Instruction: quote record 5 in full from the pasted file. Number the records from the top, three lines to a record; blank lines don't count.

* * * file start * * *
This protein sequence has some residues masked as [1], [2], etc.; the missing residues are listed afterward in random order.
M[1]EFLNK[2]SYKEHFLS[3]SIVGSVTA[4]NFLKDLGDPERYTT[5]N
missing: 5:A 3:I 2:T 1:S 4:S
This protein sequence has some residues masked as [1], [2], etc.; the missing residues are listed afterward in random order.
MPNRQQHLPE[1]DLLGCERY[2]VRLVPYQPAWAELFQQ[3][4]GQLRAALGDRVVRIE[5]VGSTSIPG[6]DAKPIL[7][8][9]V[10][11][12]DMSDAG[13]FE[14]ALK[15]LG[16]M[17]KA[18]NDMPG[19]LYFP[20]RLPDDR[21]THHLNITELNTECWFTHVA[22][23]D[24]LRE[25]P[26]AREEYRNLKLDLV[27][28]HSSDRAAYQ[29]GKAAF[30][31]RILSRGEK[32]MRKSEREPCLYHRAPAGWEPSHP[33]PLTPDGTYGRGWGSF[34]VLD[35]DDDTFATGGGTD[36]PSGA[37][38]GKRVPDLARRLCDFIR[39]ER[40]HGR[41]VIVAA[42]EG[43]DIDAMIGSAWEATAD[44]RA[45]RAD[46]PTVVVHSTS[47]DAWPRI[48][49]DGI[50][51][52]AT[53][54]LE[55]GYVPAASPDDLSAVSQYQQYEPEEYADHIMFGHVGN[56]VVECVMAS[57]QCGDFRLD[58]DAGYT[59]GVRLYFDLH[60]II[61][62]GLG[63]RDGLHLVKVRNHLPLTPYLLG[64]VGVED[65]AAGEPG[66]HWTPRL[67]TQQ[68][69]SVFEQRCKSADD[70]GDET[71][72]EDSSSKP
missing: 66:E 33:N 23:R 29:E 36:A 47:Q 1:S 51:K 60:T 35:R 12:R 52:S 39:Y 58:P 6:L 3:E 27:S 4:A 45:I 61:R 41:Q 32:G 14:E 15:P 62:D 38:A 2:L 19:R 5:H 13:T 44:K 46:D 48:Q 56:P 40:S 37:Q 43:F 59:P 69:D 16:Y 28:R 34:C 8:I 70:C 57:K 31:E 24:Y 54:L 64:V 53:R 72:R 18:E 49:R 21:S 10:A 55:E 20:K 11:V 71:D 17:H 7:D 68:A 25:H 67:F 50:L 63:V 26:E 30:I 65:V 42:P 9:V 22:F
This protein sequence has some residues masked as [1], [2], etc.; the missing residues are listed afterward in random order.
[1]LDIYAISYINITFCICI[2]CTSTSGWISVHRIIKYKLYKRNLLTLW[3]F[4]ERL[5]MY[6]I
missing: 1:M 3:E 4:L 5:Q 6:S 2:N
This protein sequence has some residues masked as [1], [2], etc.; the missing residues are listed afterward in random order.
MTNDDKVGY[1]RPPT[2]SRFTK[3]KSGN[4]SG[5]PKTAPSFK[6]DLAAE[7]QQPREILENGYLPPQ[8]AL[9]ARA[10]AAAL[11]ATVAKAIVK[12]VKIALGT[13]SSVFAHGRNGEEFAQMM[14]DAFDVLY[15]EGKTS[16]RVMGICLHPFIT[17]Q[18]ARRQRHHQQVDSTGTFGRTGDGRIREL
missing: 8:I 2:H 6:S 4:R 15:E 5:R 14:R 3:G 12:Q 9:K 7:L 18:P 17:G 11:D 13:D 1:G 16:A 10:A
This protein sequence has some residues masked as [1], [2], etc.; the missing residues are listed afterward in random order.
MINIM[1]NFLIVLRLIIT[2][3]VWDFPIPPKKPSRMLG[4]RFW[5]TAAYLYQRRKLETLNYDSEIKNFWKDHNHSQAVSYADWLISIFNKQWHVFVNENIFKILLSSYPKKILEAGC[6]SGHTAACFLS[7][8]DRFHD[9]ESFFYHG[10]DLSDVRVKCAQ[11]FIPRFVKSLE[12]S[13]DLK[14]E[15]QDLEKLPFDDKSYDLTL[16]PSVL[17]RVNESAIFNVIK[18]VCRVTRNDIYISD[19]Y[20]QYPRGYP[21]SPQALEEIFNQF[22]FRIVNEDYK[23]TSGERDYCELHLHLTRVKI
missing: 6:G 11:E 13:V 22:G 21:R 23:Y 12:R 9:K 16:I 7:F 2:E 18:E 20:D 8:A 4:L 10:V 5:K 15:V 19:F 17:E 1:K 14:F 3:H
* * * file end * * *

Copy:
This protein sequence has some residues masked as [1], [2], etc.; the missing residues are listed afterward in random order.
MINIM[1]NFLIVLRLIIT[2][3]VWDFPIPPKKPSRMLG[4]RFW[5]TAAYLYQRRKLETLNYDSEIKNFWKDHNHSQAVSYADWLISIFNKQWHVFVNENIFKILLSSYPKKILEAGC[6]SGHTAACFLS[7][8]DRFHD[9]ESFFYHG[10]DLSDVRVKCAQ[11]FIPRFVKSLE[12]S[13]DLK[14]E[15]QDLEKLPFDDKSYDLTL[16]PSVL[17]RVNESAIFNVIK[18]VCRVTRNDIYISD[19]Y[20]QYPRGYP[21]SPQALEEIFNQF[22]FRIVNEDYK[23]TSGERDYCELHLHLTRVKI
missing: 6:G 11:E 13:V 22:G 21:R 23:Y 12:R 9:K 16:I 7:F 2:E 18:E 20:D 8:A 4:L 10:V 5:K 15:V 19:F 17:E 1:K 14:F 3:H